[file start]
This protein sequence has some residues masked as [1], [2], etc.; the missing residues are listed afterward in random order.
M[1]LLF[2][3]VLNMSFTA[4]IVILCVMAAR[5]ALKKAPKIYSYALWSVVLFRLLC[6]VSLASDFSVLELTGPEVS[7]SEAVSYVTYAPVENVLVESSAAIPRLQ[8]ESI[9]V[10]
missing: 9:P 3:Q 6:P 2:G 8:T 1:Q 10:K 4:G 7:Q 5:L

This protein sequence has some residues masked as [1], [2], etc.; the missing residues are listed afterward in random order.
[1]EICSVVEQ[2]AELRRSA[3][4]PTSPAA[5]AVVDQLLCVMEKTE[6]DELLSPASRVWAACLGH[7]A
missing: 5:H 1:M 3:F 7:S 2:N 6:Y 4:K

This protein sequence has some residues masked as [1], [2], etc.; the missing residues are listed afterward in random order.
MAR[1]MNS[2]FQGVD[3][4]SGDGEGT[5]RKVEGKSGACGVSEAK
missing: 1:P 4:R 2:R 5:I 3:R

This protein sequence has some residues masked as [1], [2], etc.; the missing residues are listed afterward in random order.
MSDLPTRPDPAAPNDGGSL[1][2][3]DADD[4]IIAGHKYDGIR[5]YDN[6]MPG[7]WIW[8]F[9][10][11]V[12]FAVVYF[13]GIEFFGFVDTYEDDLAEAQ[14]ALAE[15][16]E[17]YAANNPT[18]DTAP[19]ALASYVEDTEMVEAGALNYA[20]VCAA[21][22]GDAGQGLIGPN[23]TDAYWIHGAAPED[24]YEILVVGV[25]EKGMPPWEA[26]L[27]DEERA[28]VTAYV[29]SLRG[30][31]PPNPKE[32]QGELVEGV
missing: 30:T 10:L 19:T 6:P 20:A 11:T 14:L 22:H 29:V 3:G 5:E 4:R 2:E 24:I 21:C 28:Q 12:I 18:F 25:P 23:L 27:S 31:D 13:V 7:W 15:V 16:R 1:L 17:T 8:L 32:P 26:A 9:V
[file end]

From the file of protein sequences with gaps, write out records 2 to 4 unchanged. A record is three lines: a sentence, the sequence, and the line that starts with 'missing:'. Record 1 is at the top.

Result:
This protein sequence has some residues masked as [1], [2], etc.; the missing residues are listed afterward in random order.
[1]EICSVVEQ[2]AELRRSA[3][4]PTSPAA[5]AVVDQLLCVMEKTE[6]DELLSPASRVWAACLGH[7]A
missing: 5:H 1:M 3:F 7:S 2:N 6:Y 4:K

This protein sequence has some residues masked as [1], [2], etc.; the missing residues are listed afterward in random order.
MAR[1]MNS[2]FQGVD[3][4]SGDGEGT[5]RKVEGKSGACGVSEAK
missing: 1:P 4:R 2:R 5:I 3:R

This protein sequence has some residues masked as [1], [2], etc.; the missing residues are listed afterward in random order.
MSDLPTRPDPAAPNDGGSL[1][2][3]DADD[4]IIAGHKYDGIR[5]YDN[6]MPG[7]WIW[8]F[9][10][11]V[12]FAVVYF[13]GIEFFGFVDTYEDDLAEAQ[14]ALAE[15][16]E[17]YAANNPT[18]DTAP[19]ALASYVEDTEMVEAGALNYA[20]VCAA[21][22]GDAGQGLIGPN[23]TDAYWIHGAAPED[24]YEILVVGV[25]EKGMPPWEA[26]L[27]DEERA[28]VTAYV[29]SLRG[30][31]PPNPKE[32]QGELVEGV
missing: 30:T 10:L 19:T 6:P 20:A 11:T 14:L 22:H 29:V 3:G 5:E 4:R 2:E 24:I 21:C 28:Q 12:I 18:F 25:P 23:L 27:S 31:D 13:V 7:W 15:V 16:R 1:L 17:T 8:L 32:P 26:A 9:V